Food Additives and ADHD: New Evidence of Genetic Factors Involving Histamine

Just in time for Halloween (ok, so we're a day late), a post about candy, children, and behavior problems.

Just in time for Halloween, a post about candy, children, and behavior problems. For many years, parents have noted an association between certain foods and their children's behavior. "If he eats candy he's out of control." "If she has anything with red dye in it, she'll be up all night."

These observations have caused many parents to have intimate knowledge of ingredient lists of food items, searching for things like sunset yellow, tartrazine, sodium benzoate, carmoisine, ponceau 4R, allura red, and quinoline yellow. Avoiding these can be challenging—find a processed food without sodium benzoate.

Double-blind, placebo-controlled trials have shown that artificial food colors have a significant effect in children with ADHD. However, many have not been convinced of the association, given a lack of plausible explanations for how this range of food additives could cause behavior changes, including inattention, impulsivity, and over-activity. Granted, any child will have these characteristics at times, but the Attention Deficit Hyperactivity Disorder (ADHD) diagnosis is reserved for those with such severe symptoms that they interfere with home and school functioning. And, even in toddlers and 4th-graders without ADHD, food additives have been shown to have and adverse behavioral effect (McCann et al, 2007).

Most of the treatments for ADHD have direct effects on the brain chemical, dopamine. Indeed, genes influencing the dopamine system (eg, DRD4, DAT1) have been found to be involved. Yet, there has not been clear evidence of a connection between food additives and dopamine. There have been some observations that certain food dyes can provoke the release of histamine, causing hives and itching but also inattention, hyperactivity, and dopamine release in prefrontal brain areas.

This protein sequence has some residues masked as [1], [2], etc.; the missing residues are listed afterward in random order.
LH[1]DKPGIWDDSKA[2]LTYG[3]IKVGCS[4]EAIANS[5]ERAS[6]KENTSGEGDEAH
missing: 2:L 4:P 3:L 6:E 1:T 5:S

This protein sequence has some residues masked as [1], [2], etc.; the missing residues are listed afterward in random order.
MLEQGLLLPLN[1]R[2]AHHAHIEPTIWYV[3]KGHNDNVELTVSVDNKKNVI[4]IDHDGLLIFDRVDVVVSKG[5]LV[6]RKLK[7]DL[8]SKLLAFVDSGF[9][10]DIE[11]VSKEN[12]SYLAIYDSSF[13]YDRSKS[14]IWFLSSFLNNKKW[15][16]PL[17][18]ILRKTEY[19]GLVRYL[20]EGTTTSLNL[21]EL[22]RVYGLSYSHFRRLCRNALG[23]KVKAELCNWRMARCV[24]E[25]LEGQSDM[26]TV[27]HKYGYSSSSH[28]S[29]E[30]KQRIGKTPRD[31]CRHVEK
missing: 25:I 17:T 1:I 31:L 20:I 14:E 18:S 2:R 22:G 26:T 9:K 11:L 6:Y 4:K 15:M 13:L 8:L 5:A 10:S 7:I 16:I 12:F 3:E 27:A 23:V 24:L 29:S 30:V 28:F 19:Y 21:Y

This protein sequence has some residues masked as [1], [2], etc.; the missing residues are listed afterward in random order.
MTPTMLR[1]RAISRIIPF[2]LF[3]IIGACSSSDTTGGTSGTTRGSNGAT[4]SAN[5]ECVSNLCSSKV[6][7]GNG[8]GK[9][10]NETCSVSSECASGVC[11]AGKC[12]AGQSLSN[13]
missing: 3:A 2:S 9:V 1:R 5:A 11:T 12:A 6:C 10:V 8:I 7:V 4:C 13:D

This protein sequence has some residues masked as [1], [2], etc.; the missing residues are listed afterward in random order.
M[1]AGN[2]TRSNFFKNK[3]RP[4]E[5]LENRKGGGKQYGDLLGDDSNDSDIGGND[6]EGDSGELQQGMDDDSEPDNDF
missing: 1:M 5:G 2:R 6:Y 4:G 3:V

In the October issue of "the green journal" (American Journal of Psychiatry), McCann's group analyzed six genetic polymorphisms (I explained these here) involving genes affecting dopamine and histamine (Stevenson et al, 2010) in the same group of general population kids (not just those with ADHD) from the 2007 study. What they found provides one possible explanation for why these additives cause behavior problems.

They found that two polymorphisms in the histamine enzyme gene, HNMT, and one in the dopamine transporter (DAT1) gene, were associated with inattentive and hyperactive symptoms when kids were given juice with the additives in it, compared with juice without the additives.

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